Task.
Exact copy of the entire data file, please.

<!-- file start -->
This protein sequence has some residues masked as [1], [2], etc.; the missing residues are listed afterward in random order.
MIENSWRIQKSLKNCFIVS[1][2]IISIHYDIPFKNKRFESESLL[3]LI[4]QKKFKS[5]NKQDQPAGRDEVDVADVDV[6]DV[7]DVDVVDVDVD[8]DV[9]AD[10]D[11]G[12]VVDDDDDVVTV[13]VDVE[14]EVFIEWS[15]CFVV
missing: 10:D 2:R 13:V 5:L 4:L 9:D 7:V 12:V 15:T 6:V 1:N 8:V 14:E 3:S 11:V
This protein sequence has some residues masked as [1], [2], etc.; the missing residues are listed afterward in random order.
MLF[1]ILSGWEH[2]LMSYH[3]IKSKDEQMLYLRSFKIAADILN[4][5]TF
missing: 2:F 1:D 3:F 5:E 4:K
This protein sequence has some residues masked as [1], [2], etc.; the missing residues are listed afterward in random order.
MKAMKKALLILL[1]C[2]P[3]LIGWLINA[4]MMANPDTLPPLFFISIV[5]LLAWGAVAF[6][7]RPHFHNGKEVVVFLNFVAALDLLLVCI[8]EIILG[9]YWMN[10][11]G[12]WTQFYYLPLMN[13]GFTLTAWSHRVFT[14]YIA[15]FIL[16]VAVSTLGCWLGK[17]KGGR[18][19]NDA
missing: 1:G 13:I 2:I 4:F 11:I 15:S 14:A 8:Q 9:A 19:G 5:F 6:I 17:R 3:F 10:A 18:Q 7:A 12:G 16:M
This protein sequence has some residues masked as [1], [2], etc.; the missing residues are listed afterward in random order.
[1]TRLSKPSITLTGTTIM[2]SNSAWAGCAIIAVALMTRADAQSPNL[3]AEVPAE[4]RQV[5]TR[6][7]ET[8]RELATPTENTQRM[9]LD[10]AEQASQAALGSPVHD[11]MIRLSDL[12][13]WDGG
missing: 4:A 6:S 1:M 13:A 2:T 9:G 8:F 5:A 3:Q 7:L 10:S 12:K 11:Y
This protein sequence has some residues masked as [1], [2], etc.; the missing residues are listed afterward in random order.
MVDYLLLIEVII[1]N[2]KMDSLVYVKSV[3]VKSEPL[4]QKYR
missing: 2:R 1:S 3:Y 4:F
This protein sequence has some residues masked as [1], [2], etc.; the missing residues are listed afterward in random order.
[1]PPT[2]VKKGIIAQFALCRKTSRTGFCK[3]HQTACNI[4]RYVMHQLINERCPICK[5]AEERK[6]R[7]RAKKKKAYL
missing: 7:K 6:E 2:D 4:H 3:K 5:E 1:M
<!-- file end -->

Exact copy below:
This protein sequence has some residues masked as [1], [2], etc.; the missing residues are listed afterward in random order.
MIENSWRIQKSLKNCFIVS[1][2]IISIHYDIPFKNKRFESESLL[3]LI[4]QKKFKS[5]NKQDQPAGRDEVDVADVDV[6]DV[7]DVDVVDVDVD[8]DV[9]AD[10]D[11]G[12]VVDDDDDVVTV[13]VDVE[14]EVFIEWS[15]CFVV
missing: 10:D 2:R 13:V 5:L 4:L 9:D 7:V 12:V 15:T 6:V 1:N 8:V 14:E 3:S 11:V
This protein sequence has some residues masked as [1], [2], etc.; the missing residues are listed afterward in random order.
MLF[1]ILSGWEH[2]LMSYH[3]IKSKDEQMLYLRSFKIAADILN[4][5]TF
missing: 2:F 1:D 3:F 5:E 4:K
This protein sequence has some residues masked as [1], [2], etc.; the missing residues are listed afterward in random order.
MKAMKKALLILL[1]C[2]P[3]LIGWLINA[4]MMANPDTLPPLFFISIV[5]LLAWGAVAF[6][7]RPHFHNGKEVVVFLNFVAALDLLLVCI[8]EIILG[9]YWMN[10][11]G[12]WTQFYYLPLMN[13]GFTLTAWSHRVFT[14]YIA[15]FIL[16]VAVSTLGCWLGK[17]KGGR[18][19]NDA
missing: 1:G 13:I 2:I 4:F 11:I 15:S 14:A 8:Q 9:A 19:G 5:F 6:I 17:R 3:F 10:A 18:Q 7:A 12:G 16:M
This protein sequence has some residues masked as [1], [2], etc.; the missing residues are listed afterward in random order.
[1]TRLSKPSITLTGTTIM[2]SNSAWAGCAIIAVALMTRADAQSPNL[3]AEVPAE[4]RQV[5]TR[6][7]ET[8]RELATPTENTQRM[9]LD[10]AEQASQAALGSPVHD[11]MIRLSDL[12][13]WDGG
missing: 4:A 6:S 1:M 13:A 2:T 9:G 8:F 5:A 3:Q 7:L 10:S 12:K 11:Y
This protein sequence has some residues masked as [1], [2], etc.; the missing residues are listed afterward in random order.
MVDYLLLIEVII[1]N[2]KMDSLVYVKSV[3]VKSEPL[4]QKYR
missing: 2:R 1:S 3:Y 4:F
This protein sequence has some residues masked as [1], [2], etc.; the missing residues are listed afterward in random order.
[1]PPT[2]VKKGIIAQFALCRKTSRTGFCK[3]HQTACNI[4]RYVMHQLINERCPICK[5]AEERK[6]R[7]RAKKKKAYL
missing: 7:K 6:E 2:D 4:H 3:K 5:E 1:M